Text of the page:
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Jaitley’s tax-cheat amnesty may help repair Indian banks

epa05186490 Indian Finance Minister Arun Jaitley (C) holds his briefcase with Union Budget documents as he leaves for the Parliament House to present the 2016-17 General Budget in New Delhi, India, 29 February 2016. Jaitley will be presenting the general budget for the country at the Indian parliament. India's financial year runs from April to March. The country's budget is usually presented at the end of February.  EPA/RAJAT GUPTA

New Delhi / Bloomberg

It’s not just taxpayers who will make Indian banks whole. Tax cheats are being pressed into service as well.
State-run Indian lenders are gasping for breath, as the central bank forces them to recognize bad loans and make provisions. The 250 billion rupees ($3.7 billion) in fresh capital that Finance Minister Arun Jaitley has pledged to them from his annual budget — with a promise to give more if needed — will barely cover a couple of quarters of losses. Last month, Standard & Poor’s cut its rating outlook on Bank of India to negative from stable and placed another government-owned lender, Indian Overseas Bank, on ratings watch.

India’s tax amnesty

But there’s something else in Jaitley’s budget that could prove a bonanza for banks: a one-time amnesty for tax defaulters.
Nobody quite knows just how much undisclosed income is sloshing around in the domestic economy. But the last time the Indian government gave a general amnesty from prosecution in 1997, it collected $2.56 billion, or 0.6 percent of GDP. A similar mop-up today could fetch $13 billion. The take-up this time might be somewhat lower because Jaitley is calling for a 45-percent levy on money that’s been squirreled away illegally into real estate or converted into gold bars. In 1997, the tax rate on voluntary disclosure was a more “reasonable” 30 percent.
Even if the government collects, say, $10 billion, it would still free the other 55 percent of below-the-radar wealth, or $12 billion, from the need to hide outside of the banking system. Including both the government’s share and what tax offenders get to keep, a fresh $22 billion could potentially get credited into bank accounts.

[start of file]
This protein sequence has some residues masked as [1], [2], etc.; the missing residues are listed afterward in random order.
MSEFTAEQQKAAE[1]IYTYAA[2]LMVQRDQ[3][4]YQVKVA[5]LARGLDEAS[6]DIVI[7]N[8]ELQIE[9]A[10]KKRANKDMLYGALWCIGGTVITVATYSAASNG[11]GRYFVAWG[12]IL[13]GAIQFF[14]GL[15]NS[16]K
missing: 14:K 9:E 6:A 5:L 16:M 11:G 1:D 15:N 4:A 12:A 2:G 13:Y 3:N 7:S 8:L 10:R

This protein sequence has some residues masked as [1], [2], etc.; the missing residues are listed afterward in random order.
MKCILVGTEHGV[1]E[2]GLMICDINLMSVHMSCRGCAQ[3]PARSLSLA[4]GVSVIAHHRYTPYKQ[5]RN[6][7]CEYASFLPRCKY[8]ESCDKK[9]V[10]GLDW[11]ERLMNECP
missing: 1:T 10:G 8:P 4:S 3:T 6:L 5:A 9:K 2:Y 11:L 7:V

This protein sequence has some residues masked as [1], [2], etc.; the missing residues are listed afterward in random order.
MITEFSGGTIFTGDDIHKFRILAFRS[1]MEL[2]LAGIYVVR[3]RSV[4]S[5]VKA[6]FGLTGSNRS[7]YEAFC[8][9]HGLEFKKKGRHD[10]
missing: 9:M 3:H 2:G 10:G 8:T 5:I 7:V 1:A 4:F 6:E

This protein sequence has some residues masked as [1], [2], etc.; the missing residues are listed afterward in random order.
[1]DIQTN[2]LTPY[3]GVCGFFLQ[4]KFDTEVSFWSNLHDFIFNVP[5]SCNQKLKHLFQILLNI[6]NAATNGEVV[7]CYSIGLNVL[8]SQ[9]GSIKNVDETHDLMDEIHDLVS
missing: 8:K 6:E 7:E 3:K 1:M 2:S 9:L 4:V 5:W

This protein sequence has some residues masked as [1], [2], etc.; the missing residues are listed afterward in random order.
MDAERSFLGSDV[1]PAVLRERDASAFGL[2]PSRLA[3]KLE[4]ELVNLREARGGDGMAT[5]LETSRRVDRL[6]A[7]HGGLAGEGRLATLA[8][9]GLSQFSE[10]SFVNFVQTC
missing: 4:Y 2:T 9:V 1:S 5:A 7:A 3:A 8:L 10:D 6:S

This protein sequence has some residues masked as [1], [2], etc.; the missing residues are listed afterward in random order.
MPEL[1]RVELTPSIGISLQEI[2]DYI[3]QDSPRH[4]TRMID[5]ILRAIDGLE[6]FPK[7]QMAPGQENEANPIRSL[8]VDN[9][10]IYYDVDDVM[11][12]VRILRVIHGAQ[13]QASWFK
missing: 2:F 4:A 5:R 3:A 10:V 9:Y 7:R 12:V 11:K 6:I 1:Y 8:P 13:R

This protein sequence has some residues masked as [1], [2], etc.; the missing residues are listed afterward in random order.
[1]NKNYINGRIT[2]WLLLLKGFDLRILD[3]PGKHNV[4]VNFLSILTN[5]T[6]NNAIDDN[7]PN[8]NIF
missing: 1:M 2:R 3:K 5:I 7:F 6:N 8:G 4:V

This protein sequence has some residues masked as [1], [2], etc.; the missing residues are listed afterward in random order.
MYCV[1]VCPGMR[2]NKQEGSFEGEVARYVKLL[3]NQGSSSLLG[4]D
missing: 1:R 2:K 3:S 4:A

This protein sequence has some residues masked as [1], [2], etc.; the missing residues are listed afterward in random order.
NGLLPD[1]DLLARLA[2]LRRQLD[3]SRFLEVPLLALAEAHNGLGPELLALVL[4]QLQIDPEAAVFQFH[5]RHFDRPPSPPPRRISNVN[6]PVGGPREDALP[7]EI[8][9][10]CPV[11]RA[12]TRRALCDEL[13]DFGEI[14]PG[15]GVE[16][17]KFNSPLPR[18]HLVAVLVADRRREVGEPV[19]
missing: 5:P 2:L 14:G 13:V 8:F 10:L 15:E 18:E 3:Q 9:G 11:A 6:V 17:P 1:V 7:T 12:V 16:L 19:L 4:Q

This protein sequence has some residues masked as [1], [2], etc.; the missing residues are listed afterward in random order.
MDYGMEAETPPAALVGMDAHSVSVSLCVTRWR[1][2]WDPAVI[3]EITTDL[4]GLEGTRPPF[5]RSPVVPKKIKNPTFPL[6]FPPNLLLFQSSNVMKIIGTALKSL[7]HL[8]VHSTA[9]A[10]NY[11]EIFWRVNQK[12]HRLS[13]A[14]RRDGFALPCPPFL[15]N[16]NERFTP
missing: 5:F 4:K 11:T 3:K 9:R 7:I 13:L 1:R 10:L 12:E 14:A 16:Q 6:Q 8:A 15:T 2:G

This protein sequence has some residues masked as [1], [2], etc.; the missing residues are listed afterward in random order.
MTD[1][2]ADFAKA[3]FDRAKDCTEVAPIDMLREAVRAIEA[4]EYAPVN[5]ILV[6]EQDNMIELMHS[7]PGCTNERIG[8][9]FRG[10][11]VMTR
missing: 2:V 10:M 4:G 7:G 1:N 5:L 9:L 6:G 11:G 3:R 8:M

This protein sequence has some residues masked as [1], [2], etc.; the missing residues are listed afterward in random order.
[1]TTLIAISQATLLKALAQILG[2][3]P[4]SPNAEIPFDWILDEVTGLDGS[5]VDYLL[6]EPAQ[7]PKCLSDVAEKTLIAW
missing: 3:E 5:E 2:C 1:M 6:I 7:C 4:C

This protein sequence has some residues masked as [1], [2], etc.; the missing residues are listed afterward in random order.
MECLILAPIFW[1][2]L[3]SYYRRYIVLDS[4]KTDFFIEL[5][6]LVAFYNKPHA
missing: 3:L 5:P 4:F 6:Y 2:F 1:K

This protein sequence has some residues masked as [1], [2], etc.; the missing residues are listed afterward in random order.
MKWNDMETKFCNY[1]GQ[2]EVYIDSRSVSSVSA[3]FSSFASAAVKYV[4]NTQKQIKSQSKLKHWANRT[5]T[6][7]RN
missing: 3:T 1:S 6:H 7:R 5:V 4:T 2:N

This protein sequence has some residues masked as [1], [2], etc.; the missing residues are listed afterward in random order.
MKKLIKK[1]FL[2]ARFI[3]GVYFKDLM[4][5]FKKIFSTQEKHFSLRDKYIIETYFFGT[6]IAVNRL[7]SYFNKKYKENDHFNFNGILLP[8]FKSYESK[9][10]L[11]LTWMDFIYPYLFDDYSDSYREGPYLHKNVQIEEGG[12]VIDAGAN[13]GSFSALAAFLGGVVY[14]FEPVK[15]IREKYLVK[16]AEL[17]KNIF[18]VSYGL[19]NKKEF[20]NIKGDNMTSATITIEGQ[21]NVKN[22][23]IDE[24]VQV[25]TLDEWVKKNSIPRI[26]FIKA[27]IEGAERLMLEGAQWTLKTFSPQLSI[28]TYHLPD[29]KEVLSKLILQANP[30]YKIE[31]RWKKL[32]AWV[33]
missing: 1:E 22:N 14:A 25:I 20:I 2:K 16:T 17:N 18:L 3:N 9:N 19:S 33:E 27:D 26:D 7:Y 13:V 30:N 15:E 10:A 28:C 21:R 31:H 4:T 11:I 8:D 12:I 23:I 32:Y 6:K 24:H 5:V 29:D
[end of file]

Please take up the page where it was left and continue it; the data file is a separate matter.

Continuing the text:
Something similar happened in 1997. Deposits in the Indian banking system rose by 19 percent and swelled by another 21 percent the next year even though GDP growth slowed because of the Asian financial crisis. For those two years, deposit growth was four times economic expansion, a ratio that hasn’t been surpassed since:
A repeat performance could give banks the chance to earn some badly needed profit. After setting aside 25.5 percent for reserve and liquidity requirements, the resulting new cash will be lent out, and ultimately become a deposit at another bank. If the process repeats just twice more, there could be an increase of more than $37 billion in loans. And since India’s lenders currently earn a net interest margin of 2.6 percent in aggregate, that could mean about $1 billion in extra earnings.
That isn’t all. The fiscal rectitude promised by Jaitley, and made possible by the tax amnesty, has lifted the sagging spirits of the bond market: Any drop in government-note yields would increase their value on banks’ balance sheets and give them more trading income.
Taxpayers will still share most of the burden of making broken Indian banks whole, but those who have skimped on their tax bills will also be lending a helping hand.

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